• After about an hour, I like to start to prep my vegetables so that at the hour and a half mark, I can just add them to the pot. Wash and peel 8-9 medium potatoes (about 1 1/2-1 3/4 lb). Peeling them is actually personal preference. I have done this stew with them peeled and unpeeled, either way is fine. Wash and peel 4 large carrots. Wash 4 ribs of celery. If you love celery, you might want to add more. I do 4 ribs because I don’t love celery and it’s not very noticeable in the stew with only 4 ribs.Celery, potatoes and carrots on a brown floral tea towel.
  • Chop your vegetables. I usually chop the potatoes into cubes of about one inch. I halve and then slice the carrots. And for the celery I chop it up pretty small.Yellow potatoes peeled and chopped for beef stew on a white cutting board with carrots in the background.Carrots chopped on a white cutting board with celery and a knife in the background.Chopped celery on a white cutting board with a knife to the side and a brown floral tea towel in the background.
  • Once it’s been an hour and a half since you covered the stew, uncover it and give it a stir. Remove the bay leaves. You want to remember to remove them before adding the vegetables, or it’s much harder to find them. Once the bay leaves are out, add the vegetables. Add them gently so you don’t splash the stew all over the place. Then stir and increase the heat to medium so that you can bring the pot back to a simmer.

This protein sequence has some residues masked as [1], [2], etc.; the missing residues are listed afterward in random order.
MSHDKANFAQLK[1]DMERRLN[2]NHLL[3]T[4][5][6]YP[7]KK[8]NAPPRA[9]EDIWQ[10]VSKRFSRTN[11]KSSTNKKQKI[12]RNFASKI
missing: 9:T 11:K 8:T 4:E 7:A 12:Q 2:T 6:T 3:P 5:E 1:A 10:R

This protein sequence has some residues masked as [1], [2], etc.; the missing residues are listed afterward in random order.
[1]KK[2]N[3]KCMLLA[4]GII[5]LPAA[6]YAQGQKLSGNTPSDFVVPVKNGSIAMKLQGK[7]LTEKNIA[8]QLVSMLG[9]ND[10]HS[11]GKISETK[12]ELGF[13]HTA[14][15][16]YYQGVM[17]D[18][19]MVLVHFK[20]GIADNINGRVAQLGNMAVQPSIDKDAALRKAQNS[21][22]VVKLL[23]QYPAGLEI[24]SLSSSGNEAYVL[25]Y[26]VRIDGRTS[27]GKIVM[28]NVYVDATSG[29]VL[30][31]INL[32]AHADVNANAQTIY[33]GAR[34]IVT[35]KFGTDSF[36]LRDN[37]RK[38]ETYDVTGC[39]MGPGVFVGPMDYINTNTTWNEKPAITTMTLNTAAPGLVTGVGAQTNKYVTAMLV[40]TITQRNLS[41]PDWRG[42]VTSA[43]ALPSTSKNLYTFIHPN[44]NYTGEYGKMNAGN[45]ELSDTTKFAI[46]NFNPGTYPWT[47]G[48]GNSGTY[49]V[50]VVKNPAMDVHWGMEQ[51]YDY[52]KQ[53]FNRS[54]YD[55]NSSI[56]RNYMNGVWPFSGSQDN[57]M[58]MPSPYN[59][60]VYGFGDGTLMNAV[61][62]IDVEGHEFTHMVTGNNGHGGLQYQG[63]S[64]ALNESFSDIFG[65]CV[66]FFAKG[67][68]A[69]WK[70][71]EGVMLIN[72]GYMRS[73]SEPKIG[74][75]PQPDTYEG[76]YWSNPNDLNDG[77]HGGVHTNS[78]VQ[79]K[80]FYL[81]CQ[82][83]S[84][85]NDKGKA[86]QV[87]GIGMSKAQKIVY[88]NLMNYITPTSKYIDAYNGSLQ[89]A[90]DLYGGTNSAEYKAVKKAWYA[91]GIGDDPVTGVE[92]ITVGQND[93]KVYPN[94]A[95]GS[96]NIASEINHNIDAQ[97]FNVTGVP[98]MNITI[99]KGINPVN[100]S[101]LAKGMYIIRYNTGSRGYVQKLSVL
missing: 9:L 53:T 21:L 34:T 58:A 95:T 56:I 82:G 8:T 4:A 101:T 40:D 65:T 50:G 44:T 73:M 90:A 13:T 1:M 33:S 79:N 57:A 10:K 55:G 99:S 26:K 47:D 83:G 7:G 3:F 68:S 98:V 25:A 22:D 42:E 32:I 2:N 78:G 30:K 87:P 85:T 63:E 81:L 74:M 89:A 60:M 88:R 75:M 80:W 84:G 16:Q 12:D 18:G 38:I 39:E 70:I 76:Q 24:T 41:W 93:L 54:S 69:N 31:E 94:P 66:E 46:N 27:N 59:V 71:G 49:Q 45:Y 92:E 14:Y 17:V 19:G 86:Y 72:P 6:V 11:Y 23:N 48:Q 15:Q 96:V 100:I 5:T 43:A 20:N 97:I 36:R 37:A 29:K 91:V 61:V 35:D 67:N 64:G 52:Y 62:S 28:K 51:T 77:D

• When the pot is simmering again, cover it and reduce the heat to low. Just like last time, you will leave the pot covered, on a very low simmer for at least another hour and a half. It can go up to 2 hours here. You can leave it be and not worry about it. It doesn’t need to be checked or stirred.
  • After an hour and a half, uncover the pot and taste the broth. This is where you will add more seasonings if you think it needs them. Sometimes I might add a bit more Worcestershire or pepper, but usually it’s pretty flavorful. You can also try a carrot and a potato at this time to make sure they are soft. If they aren’t as soft as you want them to be, cover again and let it simmer for another 30 minutes. Check it again after 30 minutes to see if everything is to your liking. Then turn off the heat and serve. The stew will be very hot! I usually ladle out bowls for the girls and then leave them out on the counter for at least 5 minutes before I actually serve them. Some of the meat may still be in larger chunks, but you can easily break it apart at this point with a spoon.
  • Serve and enjoy on a cold day! I like to serve this stew with little biscuits for dipping. This makes a big pot and I store leftovers in a big bowl in the fridge. It will be good for several days. You can also freeze it and thaw when you’re ready!

Equipment

Recipe Video

Notes

  • I use Better Call Sal for salt in this and many of my cooking recipes, but sea salt, Kosher salt, pink salt, or table salt will all work!